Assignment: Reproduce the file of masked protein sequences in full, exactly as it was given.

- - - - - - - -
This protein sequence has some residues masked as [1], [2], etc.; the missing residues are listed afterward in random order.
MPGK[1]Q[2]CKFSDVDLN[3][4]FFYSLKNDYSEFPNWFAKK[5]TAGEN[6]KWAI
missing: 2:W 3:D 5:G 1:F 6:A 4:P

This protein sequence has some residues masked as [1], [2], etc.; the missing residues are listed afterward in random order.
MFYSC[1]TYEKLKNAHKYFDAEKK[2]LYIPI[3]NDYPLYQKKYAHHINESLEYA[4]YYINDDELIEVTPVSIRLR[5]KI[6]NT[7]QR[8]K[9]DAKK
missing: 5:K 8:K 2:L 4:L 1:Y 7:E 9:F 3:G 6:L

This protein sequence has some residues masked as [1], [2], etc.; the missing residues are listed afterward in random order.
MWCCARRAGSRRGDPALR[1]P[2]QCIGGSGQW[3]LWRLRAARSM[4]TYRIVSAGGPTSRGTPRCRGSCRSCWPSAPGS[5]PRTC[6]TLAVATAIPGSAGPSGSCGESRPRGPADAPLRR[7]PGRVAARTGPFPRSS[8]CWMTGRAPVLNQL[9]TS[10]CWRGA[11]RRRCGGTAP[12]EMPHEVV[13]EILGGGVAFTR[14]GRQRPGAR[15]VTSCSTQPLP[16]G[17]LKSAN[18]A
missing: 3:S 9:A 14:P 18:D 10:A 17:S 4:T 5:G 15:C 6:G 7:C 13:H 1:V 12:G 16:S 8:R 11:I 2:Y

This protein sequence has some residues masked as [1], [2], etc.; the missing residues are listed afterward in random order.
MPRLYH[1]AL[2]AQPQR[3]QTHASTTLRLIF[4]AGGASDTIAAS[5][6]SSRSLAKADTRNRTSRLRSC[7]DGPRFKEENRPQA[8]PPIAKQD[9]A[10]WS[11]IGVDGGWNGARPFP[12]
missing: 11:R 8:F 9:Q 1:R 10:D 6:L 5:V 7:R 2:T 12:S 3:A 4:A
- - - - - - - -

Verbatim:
This protein sequence has some residues masked as [1], [2], etc.; the missing residues are listed afterward in random order.
MPGK[1]Q[2]CKFSDVDLN[3][4]FFYSLKNDYSEFPNWFAKK[5]TAGEN[6]KWAI
missing: 2:W 3:D 5:G 1:F 6:A 4:P

This protein sequence has some residues masked as [1], [2], etc.; the missing residues are listed afterward in random order.
MFYSC[1]TYEKLKNAHKYFDAEKK[2]LYIPI[3]NDYPLYQKKYAHHINESLEYA[4]YYINDDELIEVTPVSIRLR[5]KI[6]NT[7]QR[8]K[9]DAKK
missing: 5:K 8:K 2:L 4:L 1:Y 7:E 9:F 3:G 6:L

This protein sequence has some residues masked as [1], [2], etc.; the missing residues are listed afterward in random order.
MWCCARRAGSRRGDPALR[1]P[2]QCIGGSGQW[3]LWRLRAARSM[4]TYRIVSAGGPTSRGTPRCRGSCRSCWPSAPGS[5]PRTC[6]TLAVATAIPGSAGPSGSCGESRPRGPADAPLRR[7]PGRVAARTGPFPRSS[8]CWMTGRAPVLNQL[9]TS[10]CWRGA[11]RRRCGGTAP[12]EMPHEVV[13]EILGGGVAFTR[14]GRQRPGAR[15]VTSCSTQPLP[16]G[17]LKSAN[18]A
missing: 3:S 9:A 14:P 18:D 10:A 17:S 4:T 5:G 15:C 6:G 7:C 13:H 1:V 12:G 16:S 8:R 11:I 2:Y

This protein sequence has some residues masked as [1], [2], etc.; the missing residues are listed afterward in random order.
MPRLYH[1]AL[2]AQPQR[3]QTHASTTLRLIF[4]AGGASDTIAAS[5][6]SSRSLAKADTRNRTSRLRSC[7]DGPRFKEENRPQA[8]PPIAKQD[9]A[10]WS[11]IGVDGGWNGARPFP[12]
missing: 11:R 8:F 9:Q 1:R 10:D 6:L 5:V 7:R 2:T 12:S 3:A 4:A